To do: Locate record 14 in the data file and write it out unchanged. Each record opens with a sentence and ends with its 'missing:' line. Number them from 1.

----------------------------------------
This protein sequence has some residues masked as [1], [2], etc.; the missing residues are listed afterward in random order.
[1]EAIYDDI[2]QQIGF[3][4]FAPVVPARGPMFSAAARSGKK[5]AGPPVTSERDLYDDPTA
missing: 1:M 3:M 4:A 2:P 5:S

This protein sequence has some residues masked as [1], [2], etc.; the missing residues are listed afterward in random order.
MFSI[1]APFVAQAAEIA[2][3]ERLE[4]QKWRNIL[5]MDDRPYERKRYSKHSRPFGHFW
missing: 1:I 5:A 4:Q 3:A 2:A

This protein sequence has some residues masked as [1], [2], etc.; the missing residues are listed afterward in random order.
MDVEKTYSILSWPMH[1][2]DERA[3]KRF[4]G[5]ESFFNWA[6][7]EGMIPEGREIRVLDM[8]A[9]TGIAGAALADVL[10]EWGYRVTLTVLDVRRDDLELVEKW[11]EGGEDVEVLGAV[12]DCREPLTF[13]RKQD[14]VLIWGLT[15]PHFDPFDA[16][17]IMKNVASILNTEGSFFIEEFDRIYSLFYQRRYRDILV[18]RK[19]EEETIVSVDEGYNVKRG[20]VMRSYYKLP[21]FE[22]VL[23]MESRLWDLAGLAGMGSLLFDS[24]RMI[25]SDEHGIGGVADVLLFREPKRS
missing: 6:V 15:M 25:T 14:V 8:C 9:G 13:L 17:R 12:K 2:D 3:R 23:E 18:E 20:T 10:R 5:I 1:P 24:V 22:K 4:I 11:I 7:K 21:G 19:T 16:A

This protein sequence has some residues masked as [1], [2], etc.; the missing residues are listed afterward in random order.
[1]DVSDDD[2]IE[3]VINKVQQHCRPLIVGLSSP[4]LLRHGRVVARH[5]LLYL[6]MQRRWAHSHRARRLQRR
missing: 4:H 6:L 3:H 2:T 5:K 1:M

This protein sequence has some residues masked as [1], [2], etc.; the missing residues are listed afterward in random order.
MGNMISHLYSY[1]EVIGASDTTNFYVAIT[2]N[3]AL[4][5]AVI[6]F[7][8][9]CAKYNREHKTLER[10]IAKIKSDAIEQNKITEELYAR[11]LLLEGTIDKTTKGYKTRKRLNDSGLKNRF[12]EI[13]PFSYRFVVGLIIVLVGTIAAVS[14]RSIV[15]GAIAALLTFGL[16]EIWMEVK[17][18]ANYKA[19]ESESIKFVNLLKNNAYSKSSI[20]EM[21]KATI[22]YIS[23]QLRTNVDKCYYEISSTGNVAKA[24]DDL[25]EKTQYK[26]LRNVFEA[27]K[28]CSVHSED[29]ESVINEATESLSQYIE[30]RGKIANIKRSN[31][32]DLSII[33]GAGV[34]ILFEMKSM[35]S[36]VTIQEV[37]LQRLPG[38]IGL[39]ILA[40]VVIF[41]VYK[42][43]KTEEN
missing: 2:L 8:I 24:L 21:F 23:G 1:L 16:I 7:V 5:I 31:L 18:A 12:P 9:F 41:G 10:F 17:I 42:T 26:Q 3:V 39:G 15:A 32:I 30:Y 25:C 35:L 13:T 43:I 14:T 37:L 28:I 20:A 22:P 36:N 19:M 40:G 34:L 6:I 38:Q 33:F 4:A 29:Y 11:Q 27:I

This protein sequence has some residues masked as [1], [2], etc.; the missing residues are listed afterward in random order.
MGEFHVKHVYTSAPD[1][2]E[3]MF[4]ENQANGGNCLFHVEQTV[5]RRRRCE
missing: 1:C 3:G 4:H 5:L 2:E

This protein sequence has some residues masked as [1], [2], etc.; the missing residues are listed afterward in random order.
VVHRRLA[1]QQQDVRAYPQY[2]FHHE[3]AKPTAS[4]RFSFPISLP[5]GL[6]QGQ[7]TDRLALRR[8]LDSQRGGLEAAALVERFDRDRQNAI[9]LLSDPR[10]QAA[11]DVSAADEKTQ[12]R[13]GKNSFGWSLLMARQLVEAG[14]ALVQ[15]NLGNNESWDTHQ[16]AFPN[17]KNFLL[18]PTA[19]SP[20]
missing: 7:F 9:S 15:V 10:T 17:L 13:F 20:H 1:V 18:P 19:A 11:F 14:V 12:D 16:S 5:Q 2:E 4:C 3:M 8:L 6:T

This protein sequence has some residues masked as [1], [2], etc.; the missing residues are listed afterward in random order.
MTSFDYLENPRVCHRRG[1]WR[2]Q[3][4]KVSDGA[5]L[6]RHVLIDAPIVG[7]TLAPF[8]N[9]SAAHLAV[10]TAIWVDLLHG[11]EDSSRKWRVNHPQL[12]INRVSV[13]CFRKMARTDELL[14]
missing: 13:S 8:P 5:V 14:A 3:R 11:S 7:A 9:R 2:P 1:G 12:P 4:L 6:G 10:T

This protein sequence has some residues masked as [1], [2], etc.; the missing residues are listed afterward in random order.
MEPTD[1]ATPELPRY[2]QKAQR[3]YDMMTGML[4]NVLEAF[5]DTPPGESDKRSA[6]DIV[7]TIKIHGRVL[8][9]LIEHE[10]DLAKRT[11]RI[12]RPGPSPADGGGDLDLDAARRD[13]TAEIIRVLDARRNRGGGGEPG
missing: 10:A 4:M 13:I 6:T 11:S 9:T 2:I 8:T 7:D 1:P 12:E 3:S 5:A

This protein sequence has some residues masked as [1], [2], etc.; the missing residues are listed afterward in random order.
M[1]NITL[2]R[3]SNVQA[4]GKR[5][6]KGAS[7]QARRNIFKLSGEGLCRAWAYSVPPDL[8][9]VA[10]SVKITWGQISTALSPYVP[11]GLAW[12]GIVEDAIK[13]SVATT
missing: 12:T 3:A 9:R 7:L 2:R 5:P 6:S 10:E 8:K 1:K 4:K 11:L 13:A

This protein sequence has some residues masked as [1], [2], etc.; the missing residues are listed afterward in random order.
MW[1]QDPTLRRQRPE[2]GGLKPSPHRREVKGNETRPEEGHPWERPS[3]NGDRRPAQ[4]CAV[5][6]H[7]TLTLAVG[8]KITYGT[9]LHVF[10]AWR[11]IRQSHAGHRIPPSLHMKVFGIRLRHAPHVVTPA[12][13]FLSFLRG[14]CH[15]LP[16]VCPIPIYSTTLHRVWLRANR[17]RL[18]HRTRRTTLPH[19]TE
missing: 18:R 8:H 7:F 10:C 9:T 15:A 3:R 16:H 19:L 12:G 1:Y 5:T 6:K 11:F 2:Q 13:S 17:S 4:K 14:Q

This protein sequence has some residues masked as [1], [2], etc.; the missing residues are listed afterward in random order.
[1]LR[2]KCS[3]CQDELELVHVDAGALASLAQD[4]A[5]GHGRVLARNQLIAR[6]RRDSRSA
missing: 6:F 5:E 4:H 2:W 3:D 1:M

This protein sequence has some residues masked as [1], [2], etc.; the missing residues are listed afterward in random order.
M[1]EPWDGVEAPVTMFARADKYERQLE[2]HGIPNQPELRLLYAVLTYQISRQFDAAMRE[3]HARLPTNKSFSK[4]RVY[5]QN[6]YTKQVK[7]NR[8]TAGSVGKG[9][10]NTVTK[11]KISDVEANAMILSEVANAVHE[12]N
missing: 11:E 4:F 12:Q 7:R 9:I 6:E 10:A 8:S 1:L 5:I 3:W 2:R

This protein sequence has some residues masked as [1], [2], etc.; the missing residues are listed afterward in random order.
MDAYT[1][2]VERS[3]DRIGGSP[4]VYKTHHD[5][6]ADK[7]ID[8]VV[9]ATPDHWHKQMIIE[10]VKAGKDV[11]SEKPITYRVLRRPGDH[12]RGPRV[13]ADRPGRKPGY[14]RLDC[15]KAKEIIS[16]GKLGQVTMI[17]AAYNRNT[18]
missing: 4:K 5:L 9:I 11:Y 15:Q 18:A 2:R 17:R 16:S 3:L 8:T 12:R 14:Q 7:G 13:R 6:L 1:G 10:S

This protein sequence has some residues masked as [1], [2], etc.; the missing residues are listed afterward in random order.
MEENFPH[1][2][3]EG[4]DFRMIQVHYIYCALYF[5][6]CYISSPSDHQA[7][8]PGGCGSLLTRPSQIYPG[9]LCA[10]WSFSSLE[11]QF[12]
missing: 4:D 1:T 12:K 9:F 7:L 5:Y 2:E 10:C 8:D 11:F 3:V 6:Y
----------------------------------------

This protein sequence has some residues masked as [1], [2], etc.; the missing residues are listed afterward in random order.
MDAYT[1][2]VERS[3]DRIGGSP[4]VYKTHHD[5][6]ADK[7]ID[8]VV[9]ATPDHWHKQMIIE[10]VKAGKDV[11]SEKPITYRVLRRPGDH[12]RGPRV[13]ADRPGRKPGY[14]RLDC[15]KAKEIIS[16]GKLGQVTMI[17]AAYNRNT[18]
missing: 4:K 5:L 9:I 11:Y 15:Q 18:A 2:R 17:R 16:S 3:L 8:T 12:R 14:Q 7:G 13:R 6:L 1:G 10:S